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Accid Anal Prev. 2015 Nov;84:9-19. doi: 10.1016/j.aap.2015.08.007. Epub 2015 Aug 27.

Exposure measurement in bicycle safety analysis: A review of the literature.

Author information

1
Department of Human Physiology, Faculty of Physical Education and Physical Therapy, Vrije Universiteit Brussel, Belgium.
2
Flemish Institute for Technological Research (VITO), Mol, Belgium; Transportation Research Institute (IMOB), Hasselt University, Diepenbeek, Belgium.
3
Department of Human Physiology, Faculty of Physical Education and Physical Therapy, Vrije Universiteit Brussel, Belgium. Electronic address: romain.meeusen@vub.ac.be.

Abstract

BACKGROUND:

Cycling, as an active mode of transportation, has well-established health benefits. However, the safety of cyclists in traffic remains a major concern. In-depth studies of potential risk factors and safety outcomes are needed to ensure the most appropriate actions are taken to improve safety. However, the lack of reliable exposure data hinders meaningful analysis and interpretation. In this paper, we review the bicycle safety literature reporting different methods for measuring cycling exposure and discuss their findings.

METHODS:

A literature search identified studies on bicycle safety that included a description of how cycling exposure was measured, and what exposure units were used (e.g. distance, time, trips). Results were analyzed based on whether retrospective or prospective measurement of exposure was used, and whether safety outcomes controlled for exposure.

RESULTS:

We analyzed 20 papers. Retrospective studies were dominated by major bicycle accidents, whereas the prospective studies included minor and major bicycle accidents. Retrospective studies indicated higher incidence rates (IR) of accidents for men compared to women, and an increased risk of injury for cyclists aged 50 years or older. There was a lack of data for cyclists younger than 18 years. The risk of cycling accidents increased when riding in the dark. Wearing visible clothing or a helmet, or having more cycling experience did not reduce the risk of being involved in an accident. Better cyclist-driver awareness and more interaction between car driver and cyclists, and well maintained bicycle-specific infrastructure should improve bicycle safety.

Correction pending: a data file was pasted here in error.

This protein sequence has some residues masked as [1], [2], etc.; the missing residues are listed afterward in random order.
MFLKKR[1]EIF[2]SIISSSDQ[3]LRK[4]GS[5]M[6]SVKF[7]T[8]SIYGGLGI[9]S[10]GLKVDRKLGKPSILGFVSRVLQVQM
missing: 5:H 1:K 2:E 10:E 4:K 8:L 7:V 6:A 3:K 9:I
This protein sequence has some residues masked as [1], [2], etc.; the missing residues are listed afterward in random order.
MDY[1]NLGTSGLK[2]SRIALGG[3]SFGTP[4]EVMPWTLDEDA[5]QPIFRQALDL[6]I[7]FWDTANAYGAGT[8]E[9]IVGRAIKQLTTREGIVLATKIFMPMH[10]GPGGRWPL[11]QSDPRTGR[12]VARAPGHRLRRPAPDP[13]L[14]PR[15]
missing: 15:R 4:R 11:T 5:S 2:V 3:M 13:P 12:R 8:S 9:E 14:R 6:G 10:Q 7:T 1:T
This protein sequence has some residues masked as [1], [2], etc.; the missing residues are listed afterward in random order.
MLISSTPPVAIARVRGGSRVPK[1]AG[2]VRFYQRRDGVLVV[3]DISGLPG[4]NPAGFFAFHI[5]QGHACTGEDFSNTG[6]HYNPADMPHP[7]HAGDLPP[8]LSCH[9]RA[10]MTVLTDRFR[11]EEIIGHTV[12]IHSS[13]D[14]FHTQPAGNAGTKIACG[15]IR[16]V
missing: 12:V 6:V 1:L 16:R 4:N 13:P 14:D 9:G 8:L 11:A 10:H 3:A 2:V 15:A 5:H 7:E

CONCLUSION:

The need to include exposure in bicycle safety research is increasingly recognized, but good exposure data are often lacking, which makes results hard to interpret and compare. Studies including exposure often use a retrospective research design, without including data on minor bicycle accidents, making it difficult to compare safety levels between age categories or against different types of infrastructure. Future research should focus more on children and adolescents, as this age group is a vulnerable population and is underrepresented in the existing literature.

KEYWORDS:

Accident; Active mobility; Bicycle; Exposure; Incidence rate; Safety

PMID:
26296182
DOI:
10.1016/j.aap.2015.08.007
[Indexed for MEDLINE]
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